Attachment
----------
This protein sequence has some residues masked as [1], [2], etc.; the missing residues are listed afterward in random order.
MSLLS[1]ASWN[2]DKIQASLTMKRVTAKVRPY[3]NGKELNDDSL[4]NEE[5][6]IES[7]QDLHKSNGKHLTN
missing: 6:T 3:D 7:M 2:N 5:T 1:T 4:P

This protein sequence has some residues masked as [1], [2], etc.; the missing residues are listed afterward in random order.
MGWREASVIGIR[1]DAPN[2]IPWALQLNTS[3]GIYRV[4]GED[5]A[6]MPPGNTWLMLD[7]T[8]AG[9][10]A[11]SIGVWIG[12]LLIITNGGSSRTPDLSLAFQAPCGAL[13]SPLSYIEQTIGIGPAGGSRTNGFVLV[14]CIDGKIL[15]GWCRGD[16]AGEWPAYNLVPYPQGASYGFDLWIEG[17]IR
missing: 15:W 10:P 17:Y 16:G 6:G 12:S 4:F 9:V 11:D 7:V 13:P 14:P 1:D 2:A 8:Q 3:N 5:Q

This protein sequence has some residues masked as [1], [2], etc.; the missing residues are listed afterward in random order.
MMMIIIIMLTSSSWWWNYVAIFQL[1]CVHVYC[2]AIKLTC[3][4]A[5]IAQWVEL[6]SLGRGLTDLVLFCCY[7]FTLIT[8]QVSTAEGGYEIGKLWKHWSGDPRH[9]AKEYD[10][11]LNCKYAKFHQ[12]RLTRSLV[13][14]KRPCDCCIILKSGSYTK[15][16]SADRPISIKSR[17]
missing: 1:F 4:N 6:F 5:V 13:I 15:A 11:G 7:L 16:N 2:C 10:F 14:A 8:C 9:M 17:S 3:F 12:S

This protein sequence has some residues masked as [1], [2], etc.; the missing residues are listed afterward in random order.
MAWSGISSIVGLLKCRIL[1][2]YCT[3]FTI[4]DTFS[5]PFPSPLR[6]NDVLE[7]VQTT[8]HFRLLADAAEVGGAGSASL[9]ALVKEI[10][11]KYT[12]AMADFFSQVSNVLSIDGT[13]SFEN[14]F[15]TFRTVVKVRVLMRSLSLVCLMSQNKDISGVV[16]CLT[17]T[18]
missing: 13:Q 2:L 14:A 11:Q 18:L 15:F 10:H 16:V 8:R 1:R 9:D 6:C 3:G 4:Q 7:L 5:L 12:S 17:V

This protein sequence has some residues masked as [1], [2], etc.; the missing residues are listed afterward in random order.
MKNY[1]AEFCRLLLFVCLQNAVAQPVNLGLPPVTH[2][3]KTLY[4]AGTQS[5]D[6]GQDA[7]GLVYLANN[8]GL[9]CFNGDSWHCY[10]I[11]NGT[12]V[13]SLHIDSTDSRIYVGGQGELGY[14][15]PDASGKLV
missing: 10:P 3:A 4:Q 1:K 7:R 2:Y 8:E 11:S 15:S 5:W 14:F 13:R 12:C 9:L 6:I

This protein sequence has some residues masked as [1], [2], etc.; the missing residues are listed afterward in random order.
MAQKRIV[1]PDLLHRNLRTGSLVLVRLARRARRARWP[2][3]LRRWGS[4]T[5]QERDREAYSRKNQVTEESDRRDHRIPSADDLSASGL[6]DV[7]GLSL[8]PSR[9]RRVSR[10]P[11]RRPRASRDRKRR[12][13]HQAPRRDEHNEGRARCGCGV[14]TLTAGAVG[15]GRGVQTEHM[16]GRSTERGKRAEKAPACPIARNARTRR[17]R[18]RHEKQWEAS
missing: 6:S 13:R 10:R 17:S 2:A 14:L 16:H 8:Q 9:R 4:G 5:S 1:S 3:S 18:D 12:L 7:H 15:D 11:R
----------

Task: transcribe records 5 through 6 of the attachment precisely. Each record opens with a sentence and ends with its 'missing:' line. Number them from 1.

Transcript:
This protein sequence has some residues masked as [1], [2], etc.; the missing residues are listed afterward in random order.
MKNY[1]AEFCRLLLFVCLQNAVAQPVNLGLPPVTH[2][3]KTLY[4]AGTQS[5]D[6]GQDA[7]GLVYLANN[8]GL[9]CFNGDSWHCY[10]I[11]NGT[12]V[13]SLHIDSTDSRIYVGGQGELGY[14][15]PDASGKLV
missing: 10:P 3:A 4:Q 1:K 7:R 2:Y 8:E 11:S 15:S 5:W 14:F 13:R 12:C 9:L 6:I

This protein sequence has some residues masked as [1], [2], etc.; the missing residues are listed afterward in random order.
MAQKRIV[1]PDLLHRNLRTGSLVLVRLARRARRARWP[2][3]LRRWGS[4]T[5]QERDREAYSRKNQVTEESDRRDHRIPSADDLSASGL[6]DV[7]GLSL[8]PSR[9]RRVSR[10]P[11]RRPRASRDRKRR[12][13]HQAPRRDEHNEGRARCGCGV[14]TLTAGAVG[15]GRGVQTEHM[16]GRSTERGKRAEKAPACPIARNARTRR[17]R[18]RHEKQWEAS
missing: 6:S 13:R 10:R 17:S 2:A 14:L 16:H 8:Q 9:R 4:G 5:S 1:S 3:S 18:D 12:L 7:H 15:D 11:R